"Write the message down on paper, pop it into an envelope with my name on the front—I'm guessing you all know what envelopes are—and give it to any of the staff behind the bar of Velvet Purple on Bleeker Street."

Beyond the window, weekend traffic and the occasional siren of a police car or emergency vehicle in the distance are the only sounds we can hear while the pad is passed around the table.

"Velvet Purple?" says Stew, finally, looking up impressed, and clicking the pen closed. Once we've all written down what we know, Helen replaces the notepad and pens into her bag, before snapping the clasp shut. "Tell the truth, Helen. Are you part of some secret international espionage organization?"

"Don't be ridiculous. I work the bar there evenings, part-time. Toodlepip, everyone."

She stands abruptly, bag dangling from her arm, and exits stage left.

After the rest of us are done, Stew and Doug walk me to my car. Stew is clearly amused by the whole farce, but Doug knows me well enough to recognize the tension in me. As we reach my car, he notices me looking nervously at my watch.

"What time's she due back?" asks Doug.

"Around eight-thirty. I should be there right now, really. Said I'd cook dinner tonight. But I'm not in the mood now."

"Call for takeout," says Doug. "Give her a call now and tell her you're too tired to cook."

"I can't. She left her phone at home."


"She left her phone…"

We all have the classic comical moment where our brains catch up at the same time.

"How long does it take to get to your place?"

"Not long. I could be home by seven-thirty."

"Do you have her password?" Doug continues.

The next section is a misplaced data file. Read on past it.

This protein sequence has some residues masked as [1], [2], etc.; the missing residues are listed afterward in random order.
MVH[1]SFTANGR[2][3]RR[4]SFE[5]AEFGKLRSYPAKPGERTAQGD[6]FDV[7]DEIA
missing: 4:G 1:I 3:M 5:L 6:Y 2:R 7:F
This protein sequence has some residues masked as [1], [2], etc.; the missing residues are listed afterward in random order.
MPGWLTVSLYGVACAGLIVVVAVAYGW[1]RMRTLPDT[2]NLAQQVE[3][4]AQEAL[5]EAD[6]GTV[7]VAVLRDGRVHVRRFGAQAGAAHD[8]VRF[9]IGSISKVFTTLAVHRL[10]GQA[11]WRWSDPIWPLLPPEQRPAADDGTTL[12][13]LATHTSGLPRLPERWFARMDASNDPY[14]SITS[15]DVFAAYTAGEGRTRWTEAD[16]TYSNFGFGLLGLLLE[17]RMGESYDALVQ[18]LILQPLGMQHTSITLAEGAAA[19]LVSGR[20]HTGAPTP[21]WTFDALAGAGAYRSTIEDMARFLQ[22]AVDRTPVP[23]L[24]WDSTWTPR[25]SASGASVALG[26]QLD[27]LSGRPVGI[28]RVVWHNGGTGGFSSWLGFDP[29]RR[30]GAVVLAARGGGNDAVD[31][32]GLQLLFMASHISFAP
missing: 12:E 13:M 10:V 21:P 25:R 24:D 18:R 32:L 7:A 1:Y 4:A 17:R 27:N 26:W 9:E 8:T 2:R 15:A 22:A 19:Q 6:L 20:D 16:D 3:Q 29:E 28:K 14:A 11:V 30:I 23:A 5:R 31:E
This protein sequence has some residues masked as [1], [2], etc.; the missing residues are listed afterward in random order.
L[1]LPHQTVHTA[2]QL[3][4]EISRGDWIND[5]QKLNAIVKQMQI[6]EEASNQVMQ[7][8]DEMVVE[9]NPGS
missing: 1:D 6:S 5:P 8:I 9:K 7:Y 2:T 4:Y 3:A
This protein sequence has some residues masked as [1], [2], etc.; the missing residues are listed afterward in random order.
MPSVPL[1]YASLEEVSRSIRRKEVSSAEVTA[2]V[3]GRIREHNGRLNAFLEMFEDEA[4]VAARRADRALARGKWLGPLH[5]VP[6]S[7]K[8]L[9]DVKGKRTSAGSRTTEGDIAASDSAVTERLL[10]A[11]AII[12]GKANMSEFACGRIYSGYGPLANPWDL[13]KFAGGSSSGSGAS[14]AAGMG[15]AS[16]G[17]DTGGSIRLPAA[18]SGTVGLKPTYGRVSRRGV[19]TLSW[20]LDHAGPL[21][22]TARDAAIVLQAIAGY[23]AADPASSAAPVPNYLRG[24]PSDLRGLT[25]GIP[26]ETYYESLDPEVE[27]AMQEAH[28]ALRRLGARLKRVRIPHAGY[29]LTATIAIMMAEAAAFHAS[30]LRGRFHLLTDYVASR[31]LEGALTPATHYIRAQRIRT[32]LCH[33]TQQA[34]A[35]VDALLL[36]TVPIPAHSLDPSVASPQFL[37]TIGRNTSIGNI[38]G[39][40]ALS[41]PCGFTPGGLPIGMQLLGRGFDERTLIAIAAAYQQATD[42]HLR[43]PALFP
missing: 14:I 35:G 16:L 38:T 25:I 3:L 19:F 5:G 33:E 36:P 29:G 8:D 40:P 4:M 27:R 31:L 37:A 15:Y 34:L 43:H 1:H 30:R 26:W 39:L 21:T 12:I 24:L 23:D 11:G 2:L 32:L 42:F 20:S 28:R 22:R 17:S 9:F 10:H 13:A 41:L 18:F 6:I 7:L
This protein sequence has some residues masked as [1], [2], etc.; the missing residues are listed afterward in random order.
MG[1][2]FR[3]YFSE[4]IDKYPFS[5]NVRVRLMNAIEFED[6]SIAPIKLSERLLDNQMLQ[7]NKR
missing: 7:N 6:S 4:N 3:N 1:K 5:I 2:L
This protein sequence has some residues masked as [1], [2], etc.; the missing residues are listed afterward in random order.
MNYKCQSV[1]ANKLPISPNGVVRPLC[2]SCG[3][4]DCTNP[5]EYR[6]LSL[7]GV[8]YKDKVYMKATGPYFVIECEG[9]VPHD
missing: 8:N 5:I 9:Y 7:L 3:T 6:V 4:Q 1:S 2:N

"What are you two thinking?" asks Stew.

"I don't. But maybe there are messages still on the display screen."

"Stew, can you go and pick up Snoops. I'll head back with Trout and see if she's left us any clues. And then I'll meet you at home later."

The two have a few quiet words while I unlock my car. Doug always tends to get his way, and before long, with a roll of his eyes, Stew is smiling and waving us both goodbye.

Back home, I have to circle the block a couple of times before I manage to find a parking space, and by the time we walk around the corner and head to the apartment, the hour is already nudging eight. When we stand outside of the building, I look to see if any lights are on in the living area.

Everything inside is still in darkness.

Fortunately, the temperamental elevator is working tonight, and we make our way into the apartment. Once I have all the lights on, I head straight for her bedroom and open the door, thankful my father had locks fitted on none of the interior doors—except the bathroom. Her LV bag sits on the bedside table, and as I pull the purse open, Doug enters but comes to an abrupt halt by the bed.

"What in the name of Martha Stewart happened in here?"

"What can I say? Amanda likes peach."

Feeling a little guilty, I fish to the bottom of her bag, but only snag my fingertip or errant paper clips and staples.

"Looks like a Disney princess projectile vomited in here. Has your father seen this travesty? Loving the Chinese silk dressing gown, though."

"Doug, don't put that on. You'll give it stretch marks—"